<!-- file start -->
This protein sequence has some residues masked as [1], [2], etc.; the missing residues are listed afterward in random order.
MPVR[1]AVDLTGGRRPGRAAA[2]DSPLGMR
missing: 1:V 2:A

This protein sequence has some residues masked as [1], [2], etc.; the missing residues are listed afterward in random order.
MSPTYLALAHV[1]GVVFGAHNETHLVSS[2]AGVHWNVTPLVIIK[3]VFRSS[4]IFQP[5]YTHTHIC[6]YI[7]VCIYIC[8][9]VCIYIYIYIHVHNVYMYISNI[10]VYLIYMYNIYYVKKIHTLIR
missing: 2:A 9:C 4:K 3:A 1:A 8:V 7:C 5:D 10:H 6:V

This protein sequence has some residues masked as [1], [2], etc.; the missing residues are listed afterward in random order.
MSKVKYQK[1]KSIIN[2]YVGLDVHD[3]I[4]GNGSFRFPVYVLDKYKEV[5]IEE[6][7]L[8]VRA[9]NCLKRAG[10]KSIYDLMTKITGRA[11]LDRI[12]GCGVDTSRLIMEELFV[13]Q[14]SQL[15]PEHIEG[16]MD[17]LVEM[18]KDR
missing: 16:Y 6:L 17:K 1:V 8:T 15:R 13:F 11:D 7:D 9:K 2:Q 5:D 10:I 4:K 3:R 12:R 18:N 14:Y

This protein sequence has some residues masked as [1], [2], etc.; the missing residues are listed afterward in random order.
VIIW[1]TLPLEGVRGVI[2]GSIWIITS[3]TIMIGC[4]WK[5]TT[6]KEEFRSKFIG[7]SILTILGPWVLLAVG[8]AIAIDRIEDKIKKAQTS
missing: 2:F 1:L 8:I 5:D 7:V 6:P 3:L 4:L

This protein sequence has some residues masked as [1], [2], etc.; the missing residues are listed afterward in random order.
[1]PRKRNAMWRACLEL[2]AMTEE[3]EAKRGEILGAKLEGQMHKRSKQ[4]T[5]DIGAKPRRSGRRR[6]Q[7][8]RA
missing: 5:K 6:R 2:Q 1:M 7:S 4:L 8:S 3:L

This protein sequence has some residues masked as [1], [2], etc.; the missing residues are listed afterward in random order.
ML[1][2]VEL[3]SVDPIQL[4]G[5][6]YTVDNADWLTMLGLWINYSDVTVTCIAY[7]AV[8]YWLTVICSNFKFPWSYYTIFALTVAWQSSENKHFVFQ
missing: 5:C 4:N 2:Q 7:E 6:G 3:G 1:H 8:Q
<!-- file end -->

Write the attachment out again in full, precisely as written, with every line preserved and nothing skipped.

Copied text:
This protein sequence has some residues masked as [1], [2], etc.; the missing residues are listed afterward in random order.
MPVR[1]AVDLTGGRRPGRAAA[2]DSPLGMR
missing: 1:V 2:A

This protein sequence has some residues masked as [1], [2], etc.; the missing residues are listed afterward in random order.
MSPTYLALAHV[1]GVVFGAHNETHLVSS[2]AGVHWNVTPLVIIK[3]VFRSS[4]IFQP[5]YTHTHIC[6]YI[7]VCIYIC[8][9]VCIYIYIYIHVHNVYMYISNI[10]VYLIYMYNIYYVKKIHTLIR
missing: 2:A 9:C 4:K 3:A 1:A 8:V 7:C 5:D 10:H 6:V

This protein sequence has some residues masked as [1], [2], etc.; the missing residues are listed afterward in random order.
MSKVKYQK[1]KSIIN[2]YVGLDVHD[3]I[4]GNGSFRFPVYVLDKYKEV[5]IEE[6][7]L[8]VRA[9]NCLKRAG[10]KSIYDLMTKITGRA[11]LDRI[12]GCGVDTSRLIMEELFV[13]Q[14]SQL[15]PEHIEG[16]MD[17]LVEM[18]KDR
missing: 16:Y 6:L 17:K 1:V 8:T 15:R 13:F 11:D 7:D 9:K 2:Q 5:D 10:I 4:K 3:R 12:R 18:N 14:Y

This protein sequence has some residues masked as [1], [2], etc.; the missing residues are listed afterward in random order.
VIIW[1]TLPLEGVRGVI[2]GSIWIITS[3]TIMIGC[4]WK[5]TT[6]KEEFRSKFIG[7]SILTILGPWVLLAVG[8]AIAIDRIEDKIKKAQTS
missing: 2:F 1:L 8:I 5:D 7:V 6:P 3:L 4:L

This protein sequence has some residues masked as [1], [2], etc.; the missing residues are listed afterward in random order.
[1]PRKRNAMWRACLEL[2]AMTEE[3]EAKRGEILGAKLEGQMHKRSKQ[4]T[5]DIGAKPRRSGRRR[6]Q[7][8]RA
missing: 5:K 6:R 2:Q 1:M 7:S 4:L 8:S 3:L

This protein sequence has some residues masked as [1], [2], etc.; the missing residues are listed afterward in random order.
ML[1][2]VEL[3]SVDPIQL[4]G[5][6]YTVDNADWLTMLGLWINYSDVTVTCIAY[7]AV[8]YWLTVICSNFKFPWSYYTIFALTVAWQSSENKHFVFQ
missing: 5:C 4:N 2:Q 7:E 6:G 3:G 1:H 8:Q